Cutting My Hair

My Hair

For a lot of us, hair defines a person. It is our vanity and downfall but it is our pride and joy. The thought of going bald, going grey, or not having the “perfect” hair worries us and often sends us into a manic stress, researching and buying anything to make it better. Even for women who tie their hair up or hide them under wigs and scarves, this is a sort of vanity. We are embarrassed by its unruliness and hide them. We are told by religion to hide our real hair because it’s sacred. We try to fit into society by wearing a wig something that’s not ours so that we don’t stand out.

For a Southeast Asian woman, I am defined by my skin first and then my hair. I don’t have light skin so vainly obsessed over by society. I don’t have silky waterfall-like hair that moves like a curtain swayed by the wind. Indeed, my hair is thick, voluminous, wavy, often frizzy, and shapes to however you want it to shape like Play-doh. Oh, what a disaster when I compare myself to my mother with her beautiful light skin and straight black hair. And now that I’m 30, genetics deem that I have grey hair, especially around my temple. Why is it that society says men with gray hair look great but with women, they tell her, “you’re getting old”?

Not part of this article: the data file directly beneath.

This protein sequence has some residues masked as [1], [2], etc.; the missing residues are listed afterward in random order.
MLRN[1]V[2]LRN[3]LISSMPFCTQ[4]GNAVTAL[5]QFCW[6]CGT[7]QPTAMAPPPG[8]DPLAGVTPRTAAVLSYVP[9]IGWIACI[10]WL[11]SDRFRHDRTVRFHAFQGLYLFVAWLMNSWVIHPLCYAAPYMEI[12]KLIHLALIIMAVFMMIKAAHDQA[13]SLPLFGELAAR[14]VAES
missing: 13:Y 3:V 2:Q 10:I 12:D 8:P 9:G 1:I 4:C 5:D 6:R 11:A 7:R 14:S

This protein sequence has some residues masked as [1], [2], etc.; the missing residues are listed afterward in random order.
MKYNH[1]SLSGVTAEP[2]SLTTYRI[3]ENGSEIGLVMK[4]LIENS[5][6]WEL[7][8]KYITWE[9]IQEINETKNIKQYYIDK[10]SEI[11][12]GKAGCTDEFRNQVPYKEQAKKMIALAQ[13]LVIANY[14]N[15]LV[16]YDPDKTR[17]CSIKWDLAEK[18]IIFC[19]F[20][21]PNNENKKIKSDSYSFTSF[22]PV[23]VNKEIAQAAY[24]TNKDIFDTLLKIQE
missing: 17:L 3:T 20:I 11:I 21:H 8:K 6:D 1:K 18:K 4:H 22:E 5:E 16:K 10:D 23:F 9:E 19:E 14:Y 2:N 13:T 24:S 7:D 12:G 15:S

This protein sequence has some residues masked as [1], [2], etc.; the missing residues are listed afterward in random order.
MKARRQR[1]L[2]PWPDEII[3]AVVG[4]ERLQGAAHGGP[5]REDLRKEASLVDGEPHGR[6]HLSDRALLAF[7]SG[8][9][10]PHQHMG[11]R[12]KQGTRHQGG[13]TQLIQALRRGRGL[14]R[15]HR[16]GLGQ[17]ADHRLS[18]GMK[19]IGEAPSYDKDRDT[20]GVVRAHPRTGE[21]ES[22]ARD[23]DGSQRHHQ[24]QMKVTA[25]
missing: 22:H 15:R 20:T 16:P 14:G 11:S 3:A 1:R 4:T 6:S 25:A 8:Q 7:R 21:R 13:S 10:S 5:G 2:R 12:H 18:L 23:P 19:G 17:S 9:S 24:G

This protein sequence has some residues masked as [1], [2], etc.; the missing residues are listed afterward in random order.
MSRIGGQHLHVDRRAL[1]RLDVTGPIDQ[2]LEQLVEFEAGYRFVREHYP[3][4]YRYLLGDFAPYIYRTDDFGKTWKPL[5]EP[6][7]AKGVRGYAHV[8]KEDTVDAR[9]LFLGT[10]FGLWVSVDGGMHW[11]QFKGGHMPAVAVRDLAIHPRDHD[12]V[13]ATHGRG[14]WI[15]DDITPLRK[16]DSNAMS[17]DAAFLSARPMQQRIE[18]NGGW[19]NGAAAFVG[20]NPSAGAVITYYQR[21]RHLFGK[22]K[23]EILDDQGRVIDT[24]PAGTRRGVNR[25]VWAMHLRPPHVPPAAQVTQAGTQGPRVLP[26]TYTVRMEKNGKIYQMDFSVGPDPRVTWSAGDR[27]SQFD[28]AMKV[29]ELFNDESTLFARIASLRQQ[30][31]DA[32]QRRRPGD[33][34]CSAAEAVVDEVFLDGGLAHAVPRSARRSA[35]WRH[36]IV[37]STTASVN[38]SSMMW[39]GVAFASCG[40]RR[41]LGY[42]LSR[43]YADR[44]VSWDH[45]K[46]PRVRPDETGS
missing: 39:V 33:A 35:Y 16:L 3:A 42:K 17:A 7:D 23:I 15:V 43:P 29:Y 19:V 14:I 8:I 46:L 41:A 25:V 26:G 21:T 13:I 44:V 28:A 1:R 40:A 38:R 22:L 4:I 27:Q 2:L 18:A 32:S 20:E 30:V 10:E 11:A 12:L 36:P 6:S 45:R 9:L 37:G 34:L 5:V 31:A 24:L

When I was in my twenties (not long ago), I spent hundreds of dollars getting the magical Japanese perms, which only last a year. I dyed my hair, damaging it, creating split ends galore! When I was upset with my hair, I would knot it up in a bun or braid it. I didn’t really want to think too much about it, especially when I know I have a long work day ahead of me.

But hair isn’t just vanity.

In Cambodia, when a couple gets married, there’s even a tradition called “Cutting of the hair” ceremony. It signifies change. It is saying, “time to move on with new roots”.

It must have psychologically engrained itself in me because whenever I go through a big change, which always happens to be my job or a bad breakup, I find myself cutting my hair. Never by myself, of course. I spend a lot of research finding a good salon. Hair represents a person. I want to make sure that whatever new cut I get represents the new changes I’m looking forward to in my next life path.

My hair is my vanity. But it’s a representation of who I am, what I had, and what I hope to become. It’s like the saying, don’t let the clothes wear you. So like hair, don’t let hair wear you, you should wear the hair loud and proud.

So if you’re ever in Astoria, looking for a salon for that big life change or just if you wanna doll up, I tried Gigi’s and got a stylist called Anna, who has been cutting hair for over 15 years. It’s a good track record for someone who’s going to be holding a sharp object near your head.